Center for Biological Diversity

For Immediate Release, February 12, 2019

Contact:  Sarah Baillie, (520) 623-5252 x 308,

40,000 Endangered Species Condoms to Be Handed Out in Top Wedding Cities

Valentine’s Day Distributions to Highlight How Safe Sex Saves Wildlife

TUCSON, Ariz.— Forty thousand free Endangered Species Condoms will be given away in the 10 “best cities to get married in” by the Center for Biological Diversity on Valentine’s Day. The condoms are geared at helping couples consider population growth's threat to wildlife before getting hitched.

The colorful condom packages feature species threatened by population growth and slogans like “Wrap with care, save the polar bear” and “When you’re feeling tender, think about the hellbender.”

They will be distributed by Center staff and volunteers in Orlando, Las Vegas, Los Angeles, Atlanta, Miami, San Francisco, Chicago, San Diego, New York and Austin — cities deemed the top 10 places to get married in 2019. They’ll be given away at over-21 events at museums and science centers, in Times Square and on college campuses.

“It’s a sure thing that a lot of couples will get engaged this Valentine's Day, but the future’s far less certain for wildlife in our increasingly crowded world,” said Sarah Baillie, Endangered Species Condoms coordinator at the Center. “As our population grows and urban sprawl destroys wild spaces, species we love pay the price. Endangered Species Condoms help lovebirds think about how family planning can help protect endangered birds and other animals as they start planning their life together.”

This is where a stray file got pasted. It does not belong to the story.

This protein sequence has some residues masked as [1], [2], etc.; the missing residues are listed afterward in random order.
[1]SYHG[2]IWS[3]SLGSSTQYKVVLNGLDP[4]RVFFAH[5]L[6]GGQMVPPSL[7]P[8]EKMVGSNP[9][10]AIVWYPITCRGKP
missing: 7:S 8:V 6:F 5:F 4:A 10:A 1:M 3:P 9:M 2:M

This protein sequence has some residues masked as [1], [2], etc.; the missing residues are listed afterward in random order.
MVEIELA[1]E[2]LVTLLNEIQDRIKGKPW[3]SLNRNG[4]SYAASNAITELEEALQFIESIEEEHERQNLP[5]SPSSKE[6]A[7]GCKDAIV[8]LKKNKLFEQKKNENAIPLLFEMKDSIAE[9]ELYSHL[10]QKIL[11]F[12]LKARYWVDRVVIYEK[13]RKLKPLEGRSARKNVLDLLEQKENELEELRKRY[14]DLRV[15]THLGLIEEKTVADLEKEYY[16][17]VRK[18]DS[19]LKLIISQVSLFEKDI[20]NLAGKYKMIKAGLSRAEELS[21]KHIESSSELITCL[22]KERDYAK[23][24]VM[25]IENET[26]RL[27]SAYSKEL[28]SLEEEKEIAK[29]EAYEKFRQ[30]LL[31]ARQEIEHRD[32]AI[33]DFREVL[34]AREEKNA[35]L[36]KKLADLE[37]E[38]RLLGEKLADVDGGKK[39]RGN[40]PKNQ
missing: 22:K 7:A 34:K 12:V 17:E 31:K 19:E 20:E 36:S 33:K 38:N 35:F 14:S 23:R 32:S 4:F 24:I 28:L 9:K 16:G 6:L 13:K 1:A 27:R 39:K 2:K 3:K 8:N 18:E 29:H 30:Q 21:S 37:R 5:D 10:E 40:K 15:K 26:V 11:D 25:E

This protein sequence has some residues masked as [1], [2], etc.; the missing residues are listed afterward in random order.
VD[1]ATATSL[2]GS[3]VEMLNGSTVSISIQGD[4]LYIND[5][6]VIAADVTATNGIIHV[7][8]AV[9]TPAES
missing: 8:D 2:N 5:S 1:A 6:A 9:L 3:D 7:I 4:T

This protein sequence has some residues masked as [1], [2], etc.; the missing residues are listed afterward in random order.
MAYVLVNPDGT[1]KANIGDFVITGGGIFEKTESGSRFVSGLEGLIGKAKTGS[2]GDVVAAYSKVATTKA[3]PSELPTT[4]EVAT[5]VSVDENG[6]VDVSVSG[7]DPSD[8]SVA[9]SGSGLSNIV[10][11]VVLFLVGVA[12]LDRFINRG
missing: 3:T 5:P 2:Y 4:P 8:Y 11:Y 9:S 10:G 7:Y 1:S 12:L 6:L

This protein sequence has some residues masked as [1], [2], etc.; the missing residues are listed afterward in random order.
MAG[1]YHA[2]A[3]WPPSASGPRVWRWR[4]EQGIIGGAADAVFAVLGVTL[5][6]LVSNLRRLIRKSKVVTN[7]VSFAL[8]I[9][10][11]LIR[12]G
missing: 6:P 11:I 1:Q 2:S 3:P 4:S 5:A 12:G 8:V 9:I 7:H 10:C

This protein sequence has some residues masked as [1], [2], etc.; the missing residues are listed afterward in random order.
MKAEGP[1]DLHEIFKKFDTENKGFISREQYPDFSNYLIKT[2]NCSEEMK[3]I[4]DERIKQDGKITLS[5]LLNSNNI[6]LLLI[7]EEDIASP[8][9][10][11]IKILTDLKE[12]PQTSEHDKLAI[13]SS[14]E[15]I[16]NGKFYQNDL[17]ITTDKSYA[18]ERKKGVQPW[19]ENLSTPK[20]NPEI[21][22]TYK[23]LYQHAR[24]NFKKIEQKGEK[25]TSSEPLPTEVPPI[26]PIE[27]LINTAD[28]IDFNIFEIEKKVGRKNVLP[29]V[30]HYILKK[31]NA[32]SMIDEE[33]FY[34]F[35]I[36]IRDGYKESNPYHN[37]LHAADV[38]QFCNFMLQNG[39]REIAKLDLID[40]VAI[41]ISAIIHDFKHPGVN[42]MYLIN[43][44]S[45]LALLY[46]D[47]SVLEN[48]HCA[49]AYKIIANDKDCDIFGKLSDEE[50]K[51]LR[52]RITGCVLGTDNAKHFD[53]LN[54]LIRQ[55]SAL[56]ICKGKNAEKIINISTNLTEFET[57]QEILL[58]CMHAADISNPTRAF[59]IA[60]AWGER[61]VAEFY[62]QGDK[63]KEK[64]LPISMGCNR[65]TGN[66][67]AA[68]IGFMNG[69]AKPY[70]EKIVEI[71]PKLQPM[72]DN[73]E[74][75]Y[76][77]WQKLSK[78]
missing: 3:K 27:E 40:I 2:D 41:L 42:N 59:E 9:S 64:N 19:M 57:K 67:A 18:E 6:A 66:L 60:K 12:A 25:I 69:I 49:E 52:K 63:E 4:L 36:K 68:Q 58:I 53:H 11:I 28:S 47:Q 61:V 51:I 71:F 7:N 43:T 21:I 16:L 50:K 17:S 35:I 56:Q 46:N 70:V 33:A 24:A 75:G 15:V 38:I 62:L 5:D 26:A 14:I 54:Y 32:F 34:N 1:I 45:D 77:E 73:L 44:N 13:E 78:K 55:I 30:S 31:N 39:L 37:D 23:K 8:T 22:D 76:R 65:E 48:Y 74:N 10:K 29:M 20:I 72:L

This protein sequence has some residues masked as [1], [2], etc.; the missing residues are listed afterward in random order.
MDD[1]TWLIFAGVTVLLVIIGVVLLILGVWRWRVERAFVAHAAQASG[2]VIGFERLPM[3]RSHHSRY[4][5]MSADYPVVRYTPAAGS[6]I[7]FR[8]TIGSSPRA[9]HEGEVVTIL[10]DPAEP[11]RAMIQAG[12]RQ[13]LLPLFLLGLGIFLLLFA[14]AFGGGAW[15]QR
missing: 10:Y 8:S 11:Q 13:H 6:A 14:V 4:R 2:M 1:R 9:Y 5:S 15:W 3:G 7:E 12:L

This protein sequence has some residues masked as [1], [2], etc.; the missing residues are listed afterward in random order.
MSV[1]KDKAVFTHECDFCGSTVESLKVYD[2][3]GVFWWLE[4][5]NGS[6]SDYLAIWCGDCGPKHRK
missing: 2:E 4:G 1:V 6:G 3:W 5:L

In the past 50 years, as human population has more than doubled, wildlife populations have been halved. The United Nations predicts that global population will reach 9.8 billion by 2050 and exceed 11 billion by 2100. At the beginning of 2019, there were more than 328 million people living in the United States. There are more than 7.6 billion people on the planet, with the United States ranked as the third-most populous country.

The distribution also coincides with the Center’s release of the Wildlife Friendly Wedding Guide, a resource to help couples make sustainable choices when planning their nuptials. Weddings are a multibillion-dollar-a-year industry in the United States. With all of the associated costs — from travel and food to flowers and party favors — the “big day” often comes at a big expense to wildlife and the environment.

The Guide’s advice includes helping partners talk about if and when they want to have children before they say “I do.”

“The habitat loss, resource depletion and climate change that come with rapid human population growth make it next to impossible for biodiversity to thrive. It's important to bring family planning into the wedding planning discussion,” said Baillie. “Endangered Species Condoms make starting that conversation easier, and they’re a more interesting Valentine than old standbys like flowers and chocolate.”

The Center's population and sustainability program uses creative media to promote a range of common-sense solutions like access to family planning and reproductive health services, as well as education, opportunity and equal rights for women and girls.

Endangered species condoms

Endangered species condoms. Art by Shawn DiCriscio. Package design by Lori Lieber. Images are available for media use.

The Center for Biological Diversity is a national, nonprofit conservation organization with more than 1.4 million members and online activists dedicated to the protection of endangered species and wild places.

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